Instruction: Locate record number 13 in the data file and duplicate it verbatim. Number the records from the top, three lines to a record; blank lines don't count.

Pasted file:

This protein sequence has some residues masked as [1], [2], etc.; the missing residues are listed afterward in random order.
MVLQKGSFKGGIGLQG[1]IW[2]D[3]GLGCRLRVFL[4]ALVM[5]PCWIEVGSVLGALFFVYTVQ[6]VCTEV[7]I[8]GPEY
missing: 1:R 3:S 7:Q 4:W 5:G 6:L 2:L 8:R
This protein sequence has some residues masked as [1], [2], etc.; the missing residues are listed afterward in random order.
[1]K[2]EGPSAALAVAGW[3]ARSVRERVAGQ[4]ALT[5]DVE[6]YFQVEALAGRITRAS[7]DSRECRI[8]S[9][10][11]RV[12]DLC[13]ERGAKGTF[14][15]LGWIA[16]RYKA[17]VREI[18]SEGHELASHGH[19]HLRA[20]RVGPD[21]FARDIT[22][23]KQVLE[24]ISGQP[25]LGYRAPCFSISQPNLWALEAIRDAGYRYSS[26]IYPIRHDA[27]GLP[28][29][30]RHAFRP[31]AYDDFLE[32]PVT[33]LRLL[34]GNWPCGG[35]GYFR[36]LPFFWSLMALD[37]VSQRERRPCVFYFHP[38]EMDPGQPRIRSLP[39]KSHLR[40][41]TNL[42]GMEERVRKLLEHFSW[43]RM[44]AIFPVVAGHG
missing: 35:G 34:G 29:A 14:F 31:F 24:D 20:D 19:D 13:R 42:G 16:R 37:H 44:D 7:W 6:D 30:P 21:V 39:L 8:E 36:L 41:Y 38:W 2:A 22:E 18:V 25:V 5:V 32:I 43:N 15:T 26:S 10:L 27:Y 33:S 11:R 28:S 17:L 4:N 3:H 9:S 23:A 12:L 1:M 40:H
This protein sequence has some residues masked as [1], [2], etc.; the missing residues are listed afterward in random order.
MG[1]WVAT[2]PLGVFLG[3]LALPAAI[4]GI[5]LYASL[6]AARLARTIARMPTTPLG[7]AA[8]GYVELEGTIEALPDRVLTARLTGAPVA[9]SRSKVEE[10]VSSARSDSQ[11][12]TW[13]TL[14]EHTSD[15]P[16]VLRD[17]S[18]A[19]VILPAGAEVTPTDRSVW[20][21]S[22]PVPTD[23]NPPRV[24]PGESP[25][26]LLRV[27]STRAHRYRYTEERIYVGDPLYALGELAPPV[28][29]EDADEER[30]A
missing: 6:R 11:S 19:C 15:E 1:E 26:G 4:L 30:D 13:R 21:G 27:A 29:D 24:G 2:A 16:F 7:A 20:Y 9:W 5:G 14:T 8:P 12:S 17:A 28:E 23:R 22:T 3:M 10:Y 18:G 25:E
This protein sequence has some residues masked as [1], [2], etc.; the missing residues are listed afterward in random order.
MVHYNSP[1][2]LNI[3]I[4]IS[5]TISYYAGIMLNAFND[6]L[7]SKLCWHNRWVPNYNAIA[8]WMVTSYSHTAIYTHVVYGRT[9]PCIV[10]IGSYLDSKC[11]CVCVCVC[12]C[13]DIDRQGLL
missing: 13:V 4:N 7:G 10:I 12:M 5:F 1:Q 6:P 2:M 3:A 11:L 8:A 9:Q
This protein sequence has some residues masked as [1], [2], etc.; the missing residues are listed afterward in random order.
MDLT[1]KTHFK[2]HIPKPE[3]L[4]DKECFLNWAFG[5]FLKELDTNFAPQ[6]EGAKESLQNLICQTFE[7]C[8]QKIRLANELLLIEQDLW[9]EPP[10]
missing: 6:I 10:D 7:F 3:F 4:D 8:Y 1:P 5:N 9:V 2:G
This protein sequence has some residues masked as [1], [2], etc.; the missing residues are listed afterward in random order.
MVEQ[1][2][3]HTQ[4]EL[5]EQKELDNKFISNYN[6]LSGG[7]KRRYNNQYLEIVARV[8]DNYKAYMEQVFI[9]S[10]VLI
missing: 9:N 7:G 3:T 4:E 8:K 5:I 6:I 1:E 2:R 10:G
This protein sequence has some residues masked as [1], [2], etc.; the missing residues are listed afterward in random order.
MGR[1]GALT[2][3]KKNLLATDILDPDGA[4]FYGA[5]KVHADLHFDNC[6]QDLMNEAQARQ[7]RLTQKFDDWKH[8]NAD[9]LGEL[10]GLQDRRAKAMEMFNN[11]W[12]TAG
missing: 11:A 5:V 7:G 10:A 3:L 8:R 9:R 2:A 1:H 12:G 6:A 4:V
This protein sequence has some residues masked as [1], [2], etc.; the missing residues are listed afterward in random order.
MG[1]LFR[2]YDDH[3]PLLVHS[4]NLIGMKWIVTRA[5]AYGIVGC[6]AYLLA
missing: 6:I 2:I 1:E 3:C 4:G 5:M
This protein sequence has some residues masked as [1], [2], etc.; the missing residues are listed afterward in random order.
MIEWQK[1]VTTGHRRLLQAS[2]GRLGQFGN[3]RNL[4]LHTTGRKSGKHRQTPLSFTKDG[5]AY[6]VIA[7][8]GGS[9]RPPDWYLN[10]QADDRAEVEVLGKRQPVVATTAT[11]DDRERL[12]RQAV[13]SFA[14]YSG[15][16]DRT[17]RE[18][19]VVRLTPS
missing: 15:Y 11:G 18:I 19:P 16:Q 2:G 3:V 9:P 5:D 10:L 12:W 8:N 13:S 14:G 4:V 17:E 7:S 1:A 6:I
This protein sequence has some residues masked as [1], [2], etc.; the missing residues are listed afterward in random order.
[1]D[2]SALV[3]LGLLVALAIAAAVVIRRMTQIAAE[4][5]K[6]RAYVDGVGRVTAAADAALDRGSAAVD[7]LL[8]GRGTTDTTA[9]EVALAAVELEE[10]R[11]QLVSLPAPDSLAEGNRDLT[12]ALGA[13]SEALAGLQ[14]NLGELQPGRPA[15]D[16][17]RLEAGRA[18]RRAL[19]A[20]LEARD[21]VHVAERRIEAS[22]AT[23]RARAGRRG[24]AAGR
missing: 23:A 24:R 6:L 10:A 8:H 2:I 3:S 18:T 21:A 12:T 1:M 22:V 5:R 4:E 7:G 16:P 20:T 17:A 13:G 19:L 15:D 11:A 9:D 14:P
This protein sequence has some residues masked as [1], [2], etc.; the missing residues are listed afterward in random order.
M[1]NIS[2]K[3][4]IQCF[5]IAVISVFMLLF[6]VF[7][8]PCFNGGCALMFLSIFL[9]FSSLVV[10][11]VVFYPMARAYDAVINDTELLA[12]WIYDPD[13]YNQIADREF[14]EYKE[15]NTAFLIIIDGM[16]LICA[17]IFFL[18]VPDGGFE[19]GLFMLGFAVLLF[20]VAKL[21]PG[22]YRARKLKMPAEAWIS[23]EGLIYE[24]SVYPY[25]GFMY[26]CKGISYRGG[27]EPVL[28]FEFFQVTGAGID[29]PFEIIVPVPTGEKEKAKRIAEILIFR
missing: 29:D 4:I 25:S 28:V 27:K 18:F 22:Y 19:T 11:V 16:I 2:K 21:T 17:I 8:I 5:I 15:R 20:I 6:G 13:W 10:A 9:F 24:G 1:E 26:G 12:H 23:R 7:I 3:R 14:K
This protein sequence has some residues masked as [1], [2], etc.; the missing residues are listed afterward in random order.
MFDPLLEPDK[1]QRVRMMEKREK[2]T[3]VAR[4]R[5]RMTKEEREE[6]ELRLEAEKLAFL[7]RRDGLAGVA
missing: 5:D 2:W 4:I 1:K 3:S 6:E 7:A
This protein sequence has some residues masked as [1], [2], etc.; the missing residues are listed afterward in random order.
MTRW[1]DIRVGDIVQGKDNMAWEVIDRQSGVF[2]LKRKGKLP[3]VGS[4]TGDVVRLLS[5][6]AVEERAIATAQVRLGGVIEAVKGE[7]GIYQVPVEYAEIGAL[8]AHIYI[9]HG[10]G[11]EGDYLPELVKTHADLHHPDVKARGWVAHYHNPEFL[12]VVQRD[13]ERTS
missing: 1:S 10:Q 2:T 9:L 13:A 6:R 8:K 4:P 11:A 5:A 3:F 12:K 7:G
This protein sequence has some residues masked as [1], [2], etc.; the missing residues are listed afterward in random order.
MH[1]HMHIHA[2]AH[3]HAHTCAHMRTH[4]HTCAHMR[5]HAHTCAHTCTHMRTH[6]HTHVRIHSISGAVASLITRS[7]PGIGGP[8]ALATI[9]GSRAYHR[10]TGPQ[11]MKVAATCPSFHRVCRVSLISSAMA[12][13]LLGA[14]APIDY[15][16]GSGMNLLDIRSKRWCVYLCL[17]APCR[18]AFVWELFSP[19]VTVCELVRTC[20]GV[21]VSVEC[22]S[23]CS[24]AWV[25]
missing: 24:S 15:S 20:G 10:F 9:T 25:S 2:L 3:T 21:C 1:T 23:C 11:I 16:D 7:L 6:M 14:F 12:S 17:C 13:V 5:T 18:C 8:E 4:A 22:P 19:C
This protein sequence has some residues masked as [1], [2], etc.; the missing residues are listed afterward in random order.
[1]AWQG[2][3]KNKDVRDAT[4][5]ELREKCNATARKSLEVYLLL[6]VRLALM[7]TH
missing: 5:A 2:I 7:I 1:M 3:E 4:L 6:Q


This protein sequence has some residues masked as [1], [2], etc.; the missing residues are listed afterward in random order.
MTRW[1]DIRVGDIVQGKDNMAWEVIDRQSGVF[2]LKRKGKLP[3]VGS[4]TGDVVRLLS[5][6]AVEERAIATAQVRLGGVIEAVKGE[7]GIYQVPVEYAEIGAL[8]AHIYI[9]HG[10]G[11]EGDYLPELVKTHADLHHPDVKARGWVAHYHNPEFL[12]VVQRD[13]ERTS
missing: 1:S 10:Q 2:T 9:L 13:A 6:R 8:K 4:P 11:A 5:A 3:F 12:K 7:G